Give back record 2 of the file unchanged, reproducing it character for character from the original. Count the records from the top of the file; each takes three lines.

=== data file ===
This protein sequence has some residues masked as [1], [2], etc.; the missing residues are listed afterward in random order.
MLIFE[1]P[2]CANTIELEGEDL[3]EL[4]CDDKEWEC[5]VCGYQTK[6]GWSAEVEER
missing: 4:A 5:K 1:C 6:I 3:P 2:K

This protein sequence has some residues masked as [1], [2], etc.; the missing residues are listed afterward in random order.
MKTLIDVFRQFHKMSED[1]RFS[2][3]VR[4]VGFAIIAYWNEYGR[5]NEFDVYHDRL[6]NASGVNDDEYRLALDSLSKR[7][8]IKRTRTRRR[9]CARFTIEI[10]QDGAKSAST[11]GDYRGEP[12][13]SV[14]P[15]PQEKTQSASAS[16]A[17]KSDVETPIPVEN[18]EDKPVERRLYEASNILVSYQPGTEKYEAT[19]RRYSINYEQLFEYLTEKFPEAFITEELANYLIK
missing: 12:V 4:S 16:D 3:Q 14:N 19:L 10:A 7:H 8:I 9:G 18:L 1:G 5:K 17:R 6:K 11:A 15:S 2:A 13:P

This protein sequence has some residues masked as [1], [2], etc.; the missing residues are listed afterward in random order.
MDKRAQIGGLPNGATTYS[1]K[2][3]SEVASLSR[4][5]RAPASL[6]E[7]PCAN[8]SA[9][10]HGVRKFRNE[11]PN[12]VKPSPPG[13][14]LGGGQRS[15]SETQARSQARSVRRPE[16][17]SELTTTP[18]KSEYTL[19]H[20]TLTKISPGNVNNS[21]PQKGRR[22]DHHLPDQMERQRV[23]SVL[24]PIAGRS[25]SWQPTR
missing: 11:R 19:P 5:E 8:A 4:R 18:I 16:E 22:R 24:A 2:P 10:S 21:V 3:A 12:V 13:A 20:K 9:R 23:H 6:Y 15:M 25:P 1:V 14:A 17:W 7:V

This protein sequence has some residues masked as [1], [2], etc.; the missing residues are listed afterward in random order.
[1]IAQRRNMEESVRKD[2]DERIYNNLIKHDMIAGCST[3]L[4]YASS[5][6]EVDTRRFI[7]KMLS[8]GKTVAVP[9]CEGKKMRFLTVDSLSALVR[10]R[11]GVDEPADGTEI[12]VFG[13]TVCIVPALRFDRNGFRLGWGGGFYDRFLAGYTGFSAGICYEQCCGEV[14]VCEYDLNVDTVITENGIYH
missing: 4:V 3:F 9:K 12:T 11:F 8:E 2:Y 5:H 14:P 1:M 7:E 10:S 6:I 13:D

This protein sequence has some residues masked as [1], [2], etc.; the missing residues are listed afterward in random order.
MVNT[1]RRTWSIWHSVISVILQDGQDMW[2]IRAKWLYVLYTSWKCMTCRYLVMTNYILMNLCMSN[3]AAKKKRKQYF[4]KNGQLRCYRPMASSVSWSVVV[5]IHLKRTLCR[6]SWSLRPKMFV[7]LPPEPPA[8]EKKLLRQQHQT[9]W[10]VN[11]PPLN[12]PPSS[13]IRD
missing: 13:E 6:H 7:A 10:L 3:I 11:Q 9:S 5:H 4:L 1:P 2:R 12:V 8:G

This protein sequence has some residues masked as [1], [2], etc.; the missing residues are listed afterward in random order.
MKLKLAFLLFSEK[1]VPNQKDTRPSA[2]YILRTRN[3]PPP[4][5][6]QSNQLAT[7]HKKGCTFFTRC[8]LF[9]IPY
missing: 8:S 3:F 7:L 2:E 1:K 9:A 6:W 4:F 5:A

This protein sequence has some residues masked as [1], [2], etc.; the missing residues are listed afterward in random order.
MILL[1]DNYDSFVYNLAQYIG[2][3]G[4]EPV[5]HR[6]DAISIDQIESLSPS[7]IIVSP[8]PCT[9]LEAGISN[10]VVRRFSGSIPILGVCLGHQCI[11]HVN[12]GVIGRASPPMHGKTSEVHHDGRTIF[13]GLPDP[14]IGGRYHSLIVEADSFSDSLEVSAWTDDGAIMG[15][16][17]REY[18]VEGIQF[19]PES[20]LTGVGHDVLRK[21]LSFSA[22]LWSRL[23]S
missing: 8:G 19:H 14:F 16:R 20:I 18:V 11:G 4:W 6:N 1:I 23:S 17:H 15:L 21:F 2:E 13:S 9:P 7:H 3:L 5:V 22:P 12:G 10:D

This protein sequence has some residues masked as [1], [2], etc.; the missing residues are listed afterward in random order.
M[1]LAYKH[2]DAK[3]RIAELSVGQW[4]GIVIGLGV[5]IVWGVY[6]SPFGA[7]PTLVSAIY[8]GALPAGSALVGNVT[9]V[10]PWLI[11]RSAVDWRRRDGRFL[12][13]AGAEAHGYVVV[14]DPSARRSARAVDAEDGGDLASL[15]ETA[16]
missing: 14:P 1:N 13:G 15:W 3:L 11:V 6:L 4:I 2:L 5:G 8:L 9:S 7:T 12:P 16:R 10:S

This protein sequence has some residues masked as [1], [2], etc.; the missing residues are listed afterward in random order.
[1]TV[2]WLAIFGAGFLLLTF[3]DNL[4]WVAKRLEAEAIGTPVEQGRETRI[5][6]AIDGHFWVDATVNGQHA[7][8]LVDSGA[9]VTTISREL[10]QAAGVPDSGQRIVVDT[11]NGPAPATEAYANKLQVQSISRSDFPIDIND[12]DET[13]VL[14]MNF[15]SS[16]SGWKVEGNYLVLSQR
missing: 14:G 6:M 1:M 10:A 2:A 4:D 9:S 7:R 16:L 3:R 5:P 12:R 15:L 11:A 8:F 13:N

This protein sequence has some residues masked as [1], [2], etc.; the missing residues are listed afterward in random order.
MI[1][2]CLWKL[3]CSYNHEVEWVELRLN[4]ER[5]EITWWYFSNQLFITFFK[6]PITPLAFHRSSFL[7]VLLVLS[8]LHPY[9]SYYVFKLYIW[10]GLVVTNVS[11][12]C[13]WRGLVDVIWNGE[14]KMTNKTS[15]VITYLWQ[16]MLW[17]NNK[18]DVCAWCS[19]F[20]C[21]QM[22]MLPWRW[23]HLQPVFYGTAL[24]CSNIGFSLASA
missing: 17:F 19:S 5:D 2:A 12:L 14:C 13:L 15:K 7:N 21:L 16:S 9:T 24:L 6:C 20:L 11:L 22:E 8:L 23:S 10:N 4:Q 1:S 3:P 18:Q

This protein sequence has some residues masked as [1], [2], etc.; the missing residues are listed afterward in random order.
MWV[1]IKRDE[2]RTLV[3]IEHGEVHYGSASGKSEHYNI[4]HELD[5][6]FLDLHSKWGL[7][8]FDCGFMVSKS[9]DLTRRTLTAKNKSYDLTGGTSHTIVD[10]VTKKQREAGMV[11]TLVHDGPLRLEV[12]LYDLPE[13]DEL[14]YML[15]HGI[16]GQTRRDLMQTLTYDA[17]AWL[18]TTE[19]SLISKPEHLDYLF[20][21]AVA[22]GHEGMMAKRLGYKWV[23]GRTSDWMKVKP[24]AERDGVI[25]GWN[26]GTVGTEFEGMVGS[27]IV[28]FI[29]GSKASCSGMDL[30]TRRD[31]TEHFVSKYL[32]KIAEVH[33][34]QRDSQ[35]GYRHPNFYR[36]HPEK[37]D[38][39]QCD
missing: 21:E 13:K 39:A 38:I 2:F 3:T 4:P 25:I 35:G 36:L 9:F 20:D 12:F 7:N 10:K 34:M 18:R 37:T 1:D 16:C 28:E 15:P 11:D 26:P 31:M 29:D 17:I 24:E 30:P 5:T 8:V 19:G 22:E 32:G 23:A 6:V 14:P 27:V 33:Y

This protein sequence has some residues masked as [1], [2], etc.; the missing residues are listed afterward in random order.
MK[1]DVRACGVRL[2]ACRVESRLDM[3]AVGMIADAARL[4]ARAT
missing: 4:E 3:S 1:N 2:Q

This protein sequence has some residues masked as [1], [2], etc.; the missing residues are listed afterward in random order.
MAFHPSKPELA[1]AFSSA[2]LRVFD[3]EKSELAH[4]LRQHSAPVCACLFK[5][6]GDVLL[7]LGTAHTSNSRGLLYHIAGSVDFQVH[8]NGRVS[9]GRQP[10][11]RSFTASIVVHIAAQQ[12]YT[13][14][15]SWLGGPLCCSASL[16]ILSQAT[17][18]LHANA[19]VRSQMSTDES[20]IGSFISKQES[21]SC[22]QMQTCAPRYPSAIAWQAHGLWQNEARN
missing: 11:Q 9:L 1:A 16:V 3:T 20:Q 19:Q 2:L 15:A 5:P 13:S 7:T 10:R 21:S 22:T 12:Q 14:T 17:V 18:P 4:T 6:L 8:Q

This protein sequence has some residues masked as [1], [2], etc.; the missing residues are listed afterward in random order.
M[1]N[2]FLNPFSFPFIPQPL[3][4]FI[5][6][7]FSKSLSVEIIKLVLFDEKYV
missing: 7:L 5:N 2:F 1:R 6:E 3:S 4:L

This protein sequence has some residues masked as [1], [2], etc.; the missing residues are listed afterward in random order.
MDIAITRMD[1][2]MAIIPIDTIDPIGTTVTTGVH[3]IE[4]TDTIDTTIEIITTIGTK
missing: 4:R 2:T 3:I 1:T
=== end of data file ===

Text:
This protein sequence has some residues masked as [1], [2], etc.; the missing residues are listed afterward in random order.
MKTLIDVFRQFHKMSED[1]RFS[2][3]VR[4]VGFAIIAYWNEYGR[5]NEFDVYHDRL[6]NASGVNDDEYRLALDSLSKR[7][8]IKRTRTRRR[9]CARFTIEI[10]QDGAKSAST[11]GDYRGEP[12][13]SV[14]P[15]PQEKTQSASAS[16]A[17]KSDVETPIPVEN[18]EDKPVERRLYEASNILVSYQPGTEKYEAT[19]RRYSINYEQLFEYLTEKFPEAFITEELANYLIK
missing: 12:V 4:S 16:D 3:Q 14:N 19:L 10:A 7:H 8:I 9:G 18:L 1:G 5:K 17:R 6:K 11:A 15:S 2:A 13:P